• This is an out-of-date response, JabberWokky. It is very difficult for a merchant to get any information about a customer through their credit card number, the credit card companies make this nearly impossible to reduce as much fraud as possible. There were two ways to deal with this situation. The first step is obvious, the employee will need to contact the credit card company to ask if the transaction can be modified. If it cannot, then the transaction would need to be post-voided by the employee or stopped by the credit card company. If the company is unwilling to disclose contact information regarding the customer (which is mostly the case), then the business is S.O.L (that is the price you pay for such a mistake). One can only hope that the customer, upon seeing that he was not charged for his meal (or upon receiving a call from his credit card company relating the story), would come forward and pay for the meal properly again. I have worked in retail for 4 years, and 2 years in food service before, this is how the situation should have been dealt with. —ArianeMetz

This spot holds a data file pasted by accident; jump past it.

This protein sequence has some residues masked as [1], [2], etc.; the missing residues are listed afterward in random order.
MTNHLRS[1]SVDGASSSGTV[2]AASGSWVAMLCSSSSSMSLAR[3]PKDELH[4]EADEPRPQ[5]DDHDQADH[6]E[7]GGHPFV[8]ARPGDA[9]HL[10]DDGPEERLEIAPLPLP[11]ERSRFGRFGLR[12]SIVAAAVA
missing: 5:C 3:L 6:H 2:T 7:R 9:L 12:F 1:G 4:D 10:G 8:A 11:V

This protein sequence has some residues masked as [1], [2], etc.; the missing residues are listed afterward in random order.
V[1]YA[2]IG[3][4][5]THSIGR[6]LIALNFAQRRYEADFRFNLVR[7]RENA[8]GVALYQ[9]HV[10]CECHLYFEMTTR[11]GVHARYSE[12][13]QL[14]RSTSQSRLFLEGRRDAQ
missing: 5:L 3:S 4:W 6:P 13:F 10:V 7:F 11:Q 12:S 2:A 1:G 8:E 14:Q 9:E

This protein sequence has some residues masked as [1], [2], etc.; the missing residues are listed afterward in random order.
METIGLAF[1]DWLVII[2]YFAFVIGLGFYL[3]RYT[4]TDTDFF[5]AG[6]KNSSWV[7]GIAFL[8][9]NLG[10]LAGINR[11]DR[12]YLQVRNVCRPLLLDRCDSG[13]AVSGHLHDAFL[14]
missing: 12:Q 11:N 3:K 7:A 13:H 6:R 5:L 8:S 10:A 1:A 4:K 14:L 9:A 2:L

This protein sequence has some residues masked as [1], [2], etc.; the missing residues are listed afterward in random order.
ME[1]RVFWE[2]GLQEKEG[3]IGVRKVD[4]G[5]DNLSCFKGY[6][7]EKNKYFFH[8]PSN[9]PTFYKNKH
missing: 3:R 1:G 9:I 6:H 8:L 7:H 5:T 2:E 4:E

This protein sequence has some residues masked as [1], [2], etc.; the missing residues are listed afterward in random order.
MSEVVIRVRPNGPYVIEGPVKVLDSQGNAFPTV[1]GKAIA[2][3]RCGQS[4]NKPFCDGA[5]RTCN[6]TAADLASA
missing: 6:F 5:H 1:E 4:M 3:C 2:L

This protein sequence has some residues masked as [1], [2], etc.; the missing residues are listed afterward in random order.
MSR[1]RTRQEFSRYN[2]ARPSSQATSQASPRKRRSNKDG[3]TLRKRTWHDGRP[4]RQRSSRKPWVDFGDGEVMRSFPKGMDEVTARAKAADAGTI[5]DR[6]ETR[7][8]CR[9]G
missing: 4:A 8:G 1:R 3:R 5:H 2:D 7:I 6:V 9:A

2007-04-09 11:42:25   As it would turn out, this being Davis I know the guy who actually made the 5 Grand slip, I will bust out my wiki press pass and interview him. —StevenDaubert

2008-08-02 00:46:05   I've officially lost all respect for Jabberwock and StevenDaubert. They're obviously so weak and ineffectual they feel compelled to defend the clear bad guy and try to mitigate incompetence. Find a clue and actually read the original post! The original poster said the store knew of the mistake for 3 days and did nothing. How does 'calm and clear communication' help that situation? —davisGeek